It’s been weeks since the news came out that the Washington Redskins were not going to sign Kirk Cousins to a long-term deal. I’m still in shock. Cousins has finished in the top-14 of both passing yards and passing touchdowns, doing all this with limited weapons. His weapons weren’t bad, by any means, but he lacked a true WR1 and Jordan Reed was rarely on the field. A big place where Cousins was hurt was inside the red zone. Considering his main 3 receivers were 6″0 or under, it’s understandable that his completion percentage was under 50% and his rating was under 85. Now, it’s all flipped around and Cousins is locked and loaded for an elite season.
The Redskins retooled the receiving core this season, adding Terrelle Pryor and releasing DeSean Jackson and Pierre Garcon. It’s a whole different style, especially because Josh Doctson is healthy. They went from pass catchers with high YAC ability to a duo who can go up and get the football. The thing is, they still have Jamison Crowder, who’s similar to Pierre Garcon and will handle the slot. They also added an agile pass catching back in the draft (Samaje Perine) that people have raved about in the offseason.
|Clutch Factor via Bob Lung’s
2017 Fantasy Football Consistency Guide
Cousins is a consistent producer. Finishing as the 2016 QB5, he scored at least 20 fantasy points in all but 4 of his games last year. For reference, both Matt Ryan and Tom Brady only failed to score 20+ 3 times each last year. Back to back years, he hasn’t missed an NFL game. He also did not have a game last year with over 2 interceptions.
When healthy, Jordan Reed is one of the best tight ends in the league. Last year, he ranked 2nd in the league in fantasy points per game. He’s similar to Rob Gronkowski. When he saw 10+ targets, he always converted, eclipsing 10 standard fantasy points most times he saw plenty of targets. Cousins and Reed have a healthy connection, as was evident on Thanksgiving in their game against Dallas.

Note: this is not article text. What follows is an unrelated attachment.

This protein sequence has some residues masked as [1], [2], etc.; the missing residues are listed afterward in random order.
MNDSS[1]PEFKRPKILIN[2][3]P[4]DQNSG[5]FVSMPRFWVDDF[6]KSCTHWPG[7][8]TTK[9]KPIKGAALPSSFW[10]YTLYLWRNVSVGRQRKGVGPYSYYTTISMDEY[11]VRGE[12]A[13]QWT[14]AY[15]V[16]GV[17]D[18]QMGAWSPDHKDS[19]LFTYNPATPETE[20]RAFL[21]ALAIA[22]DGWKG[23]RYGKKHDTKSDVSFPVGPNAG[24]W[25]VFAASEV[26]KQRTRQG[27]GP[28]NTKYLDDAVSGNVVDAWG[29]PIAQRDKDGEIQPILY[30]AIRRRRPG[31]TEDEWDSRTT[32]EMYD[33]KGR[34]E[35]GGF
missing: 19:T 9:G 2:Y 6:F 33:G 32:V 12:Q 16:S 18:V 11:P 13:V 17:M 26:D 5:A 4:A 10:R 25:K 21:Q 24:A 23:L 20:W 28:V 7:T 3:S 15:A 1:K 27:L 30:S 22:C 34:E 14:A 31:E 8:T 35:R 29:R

Let’s go back to the receivers for a second. From a size and speed standpoint, you aren’t finding a better duo than Terrelle Pryor and Josh Doctson. Two fast receivers over 6″2? Yes please. Cousins posts his best numbers in the short game, so Pryor and Doctson will help Cousins a ton in the deep game. As I already stated, the touchdown numbers (25 in 2016) are what’s holding Kirk back from a truly elite season. New weapons combined with inevitable improvement, I’m expecting a 35 touchdown season from Cousins.
Kirk Cousins wasn't solely reliant on his weapons in Washington. He gained more yards on average through the air than any other QB last year pic.twitter.com/It2mTCA7bF
— Pro Football Focus (@PFF) July 19, 2017
We’ve seen the upside Cousins has. In the final 9 games of last year, Cousins was a QB1 every single week. Keep in mind, this is really when all of his weapons were on the field together. Cousins really started to shine and ended the year on a good note after getting off to a somewhat slow start. Cousins, without question, still has room to grow. I definitely think we’re seeing improvement in 2017, which could very well push him into an elite season.
Washington not being able to commit to Cousins will light a fire under him. I don’t like to be cheesy and count on these things, but improvement is coming for Cousins. It’s been two straight years that we’ve seen talented QB’s really take a step up and become elite. Why not Cousins this year? He’s improved every year and has extremely talented weapons. As for fantasy, Cousins is the ultimate value pick (8.09) and should be targeted in all of your leagues.
Source: NFL News